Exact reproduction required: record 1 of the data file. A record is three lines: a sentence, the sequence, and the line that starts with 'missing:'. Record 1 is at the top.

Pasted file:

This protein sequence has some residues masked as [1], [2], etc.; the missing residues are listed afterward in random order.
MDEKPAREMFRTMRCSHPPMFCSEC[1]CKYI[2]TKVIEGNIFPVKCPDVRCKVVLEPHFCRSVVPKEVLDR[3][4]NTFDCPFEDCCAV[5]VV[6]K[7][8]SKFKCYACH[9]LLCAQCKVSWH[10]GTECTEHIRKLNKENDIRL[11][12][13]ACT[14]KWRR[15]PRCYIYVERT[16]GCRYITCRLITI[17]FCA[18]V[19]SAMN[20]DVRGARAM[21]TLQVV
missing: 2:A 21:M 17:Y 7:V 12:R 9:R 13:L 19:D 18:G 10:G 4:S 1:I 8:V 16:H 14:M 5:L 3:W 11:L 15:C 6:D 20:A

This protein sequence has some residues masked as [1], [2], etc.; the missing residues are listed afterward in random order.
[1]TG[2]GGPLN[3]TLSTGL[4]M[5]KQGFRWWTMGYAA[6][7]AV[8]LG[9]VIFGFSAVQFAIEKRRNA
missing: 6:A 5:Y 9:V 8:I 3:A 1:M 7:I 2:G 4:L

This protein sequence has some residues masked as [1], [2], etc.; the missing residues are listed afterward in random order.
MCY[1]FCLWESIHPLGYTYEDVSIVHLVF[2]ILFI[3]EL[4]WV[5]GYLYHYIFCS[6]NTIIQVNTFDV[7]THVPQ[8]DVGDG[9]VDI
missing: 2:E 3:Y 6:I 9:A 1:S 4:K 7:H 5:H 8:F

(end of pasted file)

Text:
This protein sequence has some residues masked as [1], [2], etc.; the missing residues are listed afterward in random order.
MDEKPAREMFRTMRCSHPPMFCSEC[1]CKYI[2]TKVIEGNIFPVKCPDVRCKVVLEPHFCRSVVPKEVLDR[3][4]NTFDCPFEDCCAV[5]VV[6]K[7][8]SKFKCYACH[9]LLCAQCKVSWH[10]GTECTEHIRKLNKENDIRL[11][12][13]ACT[14]KWRR[15]PRCYIYVERT[16]GCRYITCRLITI[17]FCA[18]V[19]SAMN[20]DVRGARAM[21]TLQVV
missing: 2:A 21:M 17:Y 7:V 12:R 9:R 13:L 19:D 18:G 10:G 4:S 1:I 8:V 16:H 14:M 5:L 3:W 11:L 15:C 6:D 20:A